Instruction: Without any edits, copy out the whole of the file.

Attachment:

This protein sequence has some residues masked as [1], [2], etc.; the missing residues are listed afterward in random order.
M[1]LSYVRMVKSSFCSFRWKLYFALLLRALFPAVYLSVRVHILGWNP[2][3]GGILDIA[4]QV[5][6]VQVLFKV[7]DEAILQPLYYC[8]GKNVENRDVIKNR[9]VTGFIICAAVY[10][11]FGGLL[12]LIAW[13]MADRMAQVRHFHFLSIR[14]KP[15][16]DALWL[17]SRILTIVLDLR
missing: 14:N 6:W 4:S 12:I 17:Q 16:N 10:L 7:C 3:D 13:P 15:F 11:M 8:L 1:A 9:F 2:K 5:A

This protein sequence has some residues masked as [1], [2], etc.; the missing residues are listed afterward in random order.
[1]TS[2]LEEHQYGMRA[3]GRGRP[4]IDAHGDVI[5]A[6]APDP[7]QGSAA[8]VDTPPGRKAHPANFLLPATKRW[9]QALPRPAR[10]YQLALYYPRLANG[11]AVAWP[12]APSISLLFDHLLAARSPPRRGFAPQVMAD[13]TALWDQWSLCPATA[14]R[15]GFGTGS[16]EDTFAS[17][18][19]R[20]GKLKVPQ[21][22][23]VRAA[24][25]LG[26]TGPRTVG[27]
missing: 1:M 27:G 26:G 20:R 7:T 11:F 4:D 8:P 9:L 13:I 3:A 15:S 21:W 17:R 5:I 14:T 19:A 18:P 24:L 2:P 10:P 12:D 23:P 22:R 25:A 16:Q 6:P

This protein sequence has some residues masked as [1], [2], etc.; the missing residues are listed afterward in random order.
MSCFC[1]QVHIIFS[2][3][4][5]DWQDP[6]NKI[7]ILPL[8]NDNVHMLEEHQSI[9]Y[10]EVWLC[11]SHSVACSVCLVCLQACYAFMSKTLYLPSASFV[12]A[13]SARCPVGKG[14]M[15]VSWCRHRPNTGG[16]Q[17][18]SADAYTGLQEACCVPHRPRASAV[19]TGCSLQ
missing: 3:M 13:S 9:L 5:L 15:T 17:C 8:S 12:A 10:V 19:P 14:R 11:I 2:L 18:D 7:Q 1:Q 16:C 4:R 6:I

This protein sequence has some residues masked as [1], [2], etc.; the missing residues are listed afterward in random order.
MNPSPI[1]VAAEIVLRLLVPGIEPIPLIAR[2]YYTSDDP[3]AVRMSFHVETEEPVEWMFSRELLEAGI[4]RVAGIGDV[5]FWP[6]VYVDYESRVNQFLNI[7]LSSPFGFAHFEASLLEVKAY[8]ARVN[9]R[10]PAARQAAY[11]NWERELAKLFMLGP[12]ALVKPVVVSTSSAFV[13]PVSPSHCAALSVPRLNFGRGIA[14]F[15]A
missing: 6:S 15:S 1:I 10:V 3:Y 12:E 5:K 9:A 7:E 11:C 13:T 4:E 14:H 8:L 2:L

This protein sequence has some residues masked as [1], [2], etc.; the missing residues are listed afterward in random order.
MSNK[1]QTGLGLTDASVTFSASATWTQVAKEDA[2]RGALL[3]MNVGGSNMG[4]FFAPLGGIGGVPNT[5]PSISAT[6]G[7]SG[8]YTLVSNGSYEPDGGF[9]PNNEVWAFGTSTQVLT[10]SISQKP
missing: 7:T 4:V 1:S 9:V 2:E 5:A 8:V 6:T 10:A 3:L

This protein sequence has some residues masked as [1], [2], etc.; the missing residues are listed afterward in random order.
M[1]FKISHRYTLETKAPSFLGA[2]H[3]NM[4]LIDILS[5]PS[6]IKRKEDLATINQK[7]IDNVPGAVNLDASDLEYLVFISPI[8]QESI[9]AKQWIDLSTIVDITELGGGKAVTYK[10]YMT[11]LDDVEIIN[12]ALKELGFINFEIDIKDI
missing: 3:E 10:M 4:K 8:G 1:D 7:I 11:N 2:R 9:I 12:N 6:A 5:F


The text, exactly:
This protein sequence has some residues masked as [1], [2], etc.; the missing residues are listed afterward in random order.
M[1]LSYVRMVKSSFCSFRWKLYFALLLRALFPAVYLSVRVHILGWNP[2][3]GGILDIA[4]QV[5][6]VQVLFKV[7]DEAILQPLYYC[8]GKNVENRDVIKNR[9]VTGFIICAAVY[10][11]FGGLL[12]LIAW[13]MADRMAQVRHFHFLSIR[14]KP[15][16]DALWL[17]SRILTIVLDLR
missing: 14:N 6:W 4:S 12:I 17:Q 16:N 10:L 7:C 3:D 13:P 15:F 11:M 8:L 1:A 9:F 2:K 5:A

This protein sequence has some residues masked as [1], [2], etc.; the missing residues are listed afterward in random order.
[1]TS[2]LEEHQYGMRA[3]GRGRP[4]IDAHGDVI[5]A[6]APDP[7]QGSAA[8]VDTPPGRKAHPANFLLPATKRW[9]QALPRPAR[10]YQLALYYPRLANG[11]AVAWP[12]APSISLLFDHLLAARSPPRRGFAPQVMAD[13]TALWDQWSLCPATA[14]R[15]GFGTGS[16]EDTFAS[17][18][19]R[20]GKLKVPQ[21][22][23]VRAA[24][25]LG[26]TGPRTVG[27]
missing: 1:M 27:G 26:G 20:R 7:T 11:F 4:D 8:P 9:L 13:I 3:A 15:S 21:W 17:R 5:I 14:T 19:A 18:P 24:L 2:P 10:P 12:D 23:P 22:R 25:A 16:Q 6:P

This protein sequence has some residues masked as [1], [2], etc.; the missing residues are listed afterward in random order.
MSCFC[1]QVHIIFS[2][3][4][5]DWQDP[6]NKI[7]ILPL[8]NDNVHMLEEHQSI[9]Y[10]EVWLC[11]SHSVACSVCLVCLQACYAFMSKTLYLPSASFV[12]A[13]SARCPVGKG[14]M[15]VSWCRHRPNTGG[16]Q[17][18]SADAYTGLQEACCVPHRPRASAV[19]TGCSLQ
missing: 3:M 13:S 9:L 5:L 15:T 17:C 8:S 12:A 10:V 19:P 14:R 11:I 2:L 18:D 7:Q 1:Q 16:C 4:R 6:I

This protein sequence has some residues masked as [1], [2], etc.; the missing residues are listed afterward in random order.
MNPSPI[1]VAAEIVLRLLVPGIEPIPLIAR[2]YYTSDDP[3]AVRMSFHVETEEPVEWMFSRELLEAGI[4]RVAGIGDV[5]FWP[6]VYVDYESRVNQFLNI[7]LSSPFGFAHFEASLLEVKAY[8]ARVN[9]R[10]PAARQAAY[11]NWERELAKLFMLGP[12]ALVKPVVVSTSSAFV[13]PVSPSHCAALSVPRLNFGRGIA[14]F[15]A
missing: 6:S 15:S 1:I 10:V 3:Y 12:E 5:K 9:A 7:E 11:C 13:T 4:E 14:H 8:L 2:L

This protein sequence has some residues masked as [1], [2], etc.; the missing residues are listed afterward in random order.
MSNK[1]QTGLGLTDASVTFSASATWTQVAKEDA[2]RGALL[3]MNVGGSNMG[4]FFAPLGGIGGVPNT[5]PSISAT[6]G[7]SG[8]YTLVSNGSYEPDGGF[9]PNNEVWAFGTSTQVLT[10]SISQKP
missing: 7:T 4:V 1:S 9:V 2:E 5:A 8:V 6:T 10:A 3:L

This protein sequence has some residues masked as [1], [2], etc.; the missing residues are listed afterward in random order.
M[1]FKISHRYTLETKAPSFLGA[2]H[3]NM[4]LIDILS[5]PS[6]IKRKEDLATINQK[7]IDNVPGAVNLDASDLEYLVFISPI[8]QESI[9]AKQWIDLSTIVDITELGGGKAVTYK[10]YMT[11]LDDVEIIN[12]ALKELGFINFEIDIKDI
missing: 3:E 10:M 4:K 8:G 1:D 7:I 11:N 2:R 9:I 12:N 6:A 5:F